GREEN BAY, Wis. -- A large portion of the Green Bay Packers' offseason has been about deciding which players to pay (quarterback Aaron Rodgers and linebacker Clay Matthews) and whom to stand pat with (cornerback Sam Shields, nose tackle B.J. Raji.) Shields and Raji apparently have been tabled until 2014, where they could join perhaps the most enigmatic player on the team at another crowded negotiating table.
Tight end Jermichael Finley is in the second and final season of the two-year extension he signed in March 2012. His $8.25 million salary qualifies as the second-highest among NFL tight ends, setting up a considerable payday if he has the kind of season the Packers are hoping for. There is no way of knowing whether the Packers will step up financially or if they will allow him to depart via free agency, but one thing was clear this week at minicamp: Finley has complied with at least one request from the team moving forward.
Finley's offseason weight gain was noticeable even to a casual observer at practice this week -- and not in a bad way. After slimming down prior to the 2011 season, hoping to be used more as a receiver than a traditional tight end, Finley has re-packed the bulk onto his 6-foot-5 frame. No one was providing exact figures this week, but my educated guess is that Finley is now much closer to his listed weight of 247 pounds than he has been since 2010, when he was as low as 235 pounds.
"I think Jermichael looks excellent," coach Mike McCarthy said. "He has put weight back on. He's back where I like to see him, the playing weight that he's playing with. He's stronger. He's playing with more confidence. … I really like the offseason that Jermichael has put together so far."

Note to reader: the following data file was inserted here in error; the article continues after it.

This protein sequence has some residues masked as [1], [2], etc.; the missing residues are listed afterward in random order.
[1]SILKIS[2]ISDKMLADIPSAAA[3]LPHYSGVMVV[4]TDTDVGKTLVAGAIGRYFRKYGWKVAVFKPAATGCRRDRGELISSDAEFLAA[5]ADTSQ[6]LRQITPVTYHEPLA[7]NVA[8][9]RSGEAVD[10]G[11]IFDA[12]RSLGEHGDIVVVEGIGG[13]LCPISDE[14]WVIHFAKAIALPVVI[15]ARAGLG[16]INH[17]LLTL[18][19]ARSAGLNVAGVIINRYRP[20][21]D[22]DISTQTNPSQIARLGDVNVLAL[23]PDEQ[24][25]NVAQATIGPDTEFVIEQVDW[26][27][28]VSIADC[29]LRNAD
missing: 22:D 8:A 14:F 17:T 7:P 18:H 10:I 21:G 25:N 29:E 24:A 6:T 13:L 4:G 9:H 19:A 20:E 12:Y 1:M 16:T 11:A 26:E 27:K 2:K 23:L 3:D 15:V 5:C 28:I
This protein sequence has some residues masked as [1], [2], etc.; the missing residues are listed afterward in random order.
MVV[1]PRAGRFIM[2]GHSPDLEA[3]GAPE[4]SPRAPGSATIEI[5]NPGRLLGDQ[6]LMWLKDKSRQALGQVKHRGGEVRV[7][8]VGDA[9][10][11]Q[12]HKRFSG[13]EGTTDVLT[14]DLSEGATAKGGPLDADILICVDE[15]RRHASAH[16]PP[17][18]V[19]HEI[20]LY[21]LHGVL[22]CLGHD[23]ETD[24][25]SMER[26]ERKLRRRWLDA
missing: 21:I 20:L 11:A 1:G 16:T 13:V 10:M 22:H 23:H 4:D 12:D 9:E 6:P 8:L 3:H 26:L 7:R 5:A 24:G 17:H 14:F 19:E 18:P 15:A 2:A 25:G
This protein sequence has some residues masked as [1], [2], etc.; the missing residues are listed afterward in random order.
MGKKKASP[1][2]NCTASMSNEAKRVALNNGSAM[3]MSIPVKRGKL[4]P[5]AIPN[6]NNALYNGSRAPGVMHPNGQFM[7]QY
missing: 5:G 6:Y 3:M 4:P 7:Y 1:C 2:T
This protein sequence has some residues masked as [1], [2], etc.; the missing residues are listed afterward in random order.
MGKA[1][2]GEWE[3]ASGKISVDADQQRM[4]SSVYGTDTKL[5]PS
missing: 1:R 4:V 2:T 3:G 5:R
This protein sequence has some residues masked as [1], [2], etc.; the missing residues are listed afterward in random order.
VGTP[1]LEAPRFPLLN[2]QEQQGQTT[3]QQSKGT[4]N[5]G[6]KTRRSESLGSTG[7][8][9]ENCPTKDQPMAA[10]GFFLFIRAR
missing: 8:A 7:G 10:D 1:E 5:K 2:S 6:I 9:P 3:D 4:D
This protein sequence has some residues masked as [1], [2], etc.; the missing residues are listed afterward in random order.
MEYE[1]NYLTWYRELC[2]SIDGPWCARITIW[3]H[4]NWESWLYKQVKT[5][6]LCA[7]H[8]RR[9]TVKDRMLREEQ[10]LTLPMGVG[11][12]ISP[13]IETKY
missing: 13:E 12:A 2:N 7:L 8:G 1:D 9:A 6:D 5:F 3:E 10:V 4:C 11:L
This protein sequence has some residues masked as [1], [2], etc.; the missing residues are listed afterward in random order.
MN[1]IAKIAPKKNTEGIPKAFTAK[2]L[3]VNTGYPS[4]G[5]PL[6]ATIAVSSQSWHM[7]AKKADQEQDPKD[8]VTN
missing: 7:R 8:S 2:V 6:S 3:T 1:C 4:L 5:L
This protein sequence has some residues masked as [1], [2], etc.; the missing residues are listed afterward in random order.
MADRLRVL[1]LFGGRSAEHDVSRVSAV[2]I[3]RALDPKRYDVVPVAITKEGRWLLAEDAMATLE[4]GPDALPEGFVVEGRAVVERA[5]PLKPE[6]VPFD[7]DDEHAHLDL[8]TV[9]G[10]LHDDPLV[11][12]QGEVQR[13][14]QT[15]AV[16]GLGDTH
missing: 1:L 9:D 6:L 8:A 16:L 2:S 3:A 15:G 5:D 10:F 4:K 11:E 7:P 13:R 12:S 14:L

Finley will always be a better pass-catcher than a blocker, and to me it made sense for him to maximize his speed in the passing game with a presumably leaner body frame. But to be a long-term fixture at tight end, it's clear that McCarthy and the Packers wanted him closer to where he was in 2009 -- when he still caught 55 passes for 676 yards and five touchdowns.
Finley said he looked back at the earlier years in his career said "saw that I was playing well, moving well and my hand strength was pretty strong. I wasn't focused on it, but I felt good at it, so why not move up? I feel strong right now, healthy. I feel confident. I'm just excited."
NFL offseasons are filled with stories of players adding or dropping weight, believing it will help them get stronger or faster, respectively. (In some cases, of course, weight gain isn't intentional.) And truthfully, all Finley has done is get closer to where the rest of the NFL's tight ends already are.
In the NFC North, for example, consider that the Detroit Lions' Brandon Pettigrew and the Chicago Bears' Martellus Bennett are both listed at 265 pounds. The Minnesota Vikings' Kyle Rudolph is listed at 258 pounds but is probably heavier than that now as he enters his third season.
Whether this leads to a monster season for Finley or puts him in better position to re-sign with the Packers long-term is unclear. What I think we can agree on, however, is there is nothing to worry about when a pass-catching tight end weighs around 250 pounds.